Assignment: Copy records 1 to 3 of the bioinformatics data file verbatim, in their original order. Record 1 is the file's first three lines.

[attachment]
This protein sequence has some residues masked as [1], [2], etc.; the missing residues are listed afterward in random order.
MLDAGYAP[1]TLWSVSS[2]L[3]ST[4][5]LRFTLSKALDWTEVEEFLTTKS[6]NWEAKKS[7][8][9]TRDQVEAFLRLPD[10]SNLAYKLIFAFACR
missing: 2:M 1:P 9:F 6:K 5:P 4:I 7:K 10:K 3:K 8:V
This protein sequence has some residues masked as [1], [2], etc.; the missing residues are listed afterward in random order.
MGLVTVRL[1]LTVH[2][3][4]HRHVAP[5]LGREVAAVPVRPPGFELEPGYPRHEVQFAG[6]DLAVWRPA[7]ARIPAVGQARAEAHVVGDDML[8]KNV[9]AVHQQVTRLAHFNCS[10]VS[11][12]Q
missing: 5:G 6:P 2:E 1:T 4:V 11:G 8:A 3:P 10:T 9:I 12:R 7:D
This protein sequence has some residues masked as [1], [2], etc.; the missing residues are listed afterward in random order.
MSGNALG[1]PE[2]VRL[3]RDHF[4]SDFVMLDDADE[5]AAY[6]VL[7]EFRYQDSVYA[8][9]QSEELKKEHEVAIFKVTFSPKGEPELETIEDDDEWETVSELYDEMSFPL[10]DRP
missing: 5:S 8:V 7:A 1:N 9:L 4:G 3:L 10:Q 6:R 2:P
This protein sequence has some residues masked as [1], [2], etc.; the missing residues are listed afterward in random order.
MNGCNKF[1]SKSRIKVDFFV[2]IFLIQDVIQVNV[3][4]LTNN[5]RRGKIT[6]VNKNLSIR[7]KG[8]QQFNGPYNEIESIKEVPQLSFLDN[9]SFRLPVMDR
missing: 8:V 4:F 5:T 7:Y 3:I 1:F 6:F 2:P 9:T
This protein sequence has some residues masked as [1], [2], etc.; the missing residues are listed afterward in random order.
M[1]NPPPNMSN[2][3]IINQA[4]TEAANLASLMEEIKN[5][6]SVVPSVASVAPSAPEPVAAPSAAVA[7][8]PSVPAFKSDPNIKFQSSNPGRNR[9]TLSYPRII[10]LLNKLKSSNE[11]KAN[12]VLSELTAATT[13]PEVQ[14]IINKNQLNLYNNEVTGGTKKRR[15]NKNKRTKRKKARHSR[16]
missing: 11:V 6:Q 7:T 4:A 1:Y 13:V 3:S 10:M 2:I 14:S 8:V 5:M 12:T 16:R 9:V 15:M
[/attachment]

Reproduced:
This protein sequence has some residues masked as [1], [2], etc.; the missing residues are listed afterward in random order.
MLDAGYAP[1]TLWSVSS[2]L[3]ST[4][5]LRFTLSKALDWTEVEEFLTTKS[6]NWEAKKS[7][8][9]TRDQVEAFLRLPD[10]SNLAYKLIFAFACR
missing: 2:M 1:P 9:F 6:K 5:P 4:I 7:K 10:K 3:K 8:V
This protein sequence has some residues masked as [1], [2], etc.; the missing residues are listed afterward in random order.
MGLVTVRL[1]LTVH[2][3][4]HRHVAP[5]LGREVAAVPVRPPGFELEPGYPRHEVQFAG[6]DLAVWRPA[7]ARIPAVGQARAEAHVVGDDML[8]KNV[9]AVHQQVTRLAHFNCS[10]VS[11][12]Q
missing: 5:G 6:P 2:E 1:T 4:V 11:G 8:A 3:P 10:T 9:I 12:R 7:D
This protein sequence has some residues masked as [1], [2], etc.; the missing residues are listed afterward in random order.
MSGNALG[1]PE[2]VRL[3]RDHF[4]SDFVMLDDADE[5]AAY[6]VL[7]EFRYQDSVYA[8][9]QSEELKKEHEVAIFKVTFSPKGEPELETIEDDDEWETVSELYDEMSFPL[10]DRP
missing: 5:S 8:V 7:A 1:N 9:L 4:G 3:L 10:Q 6:R 2:P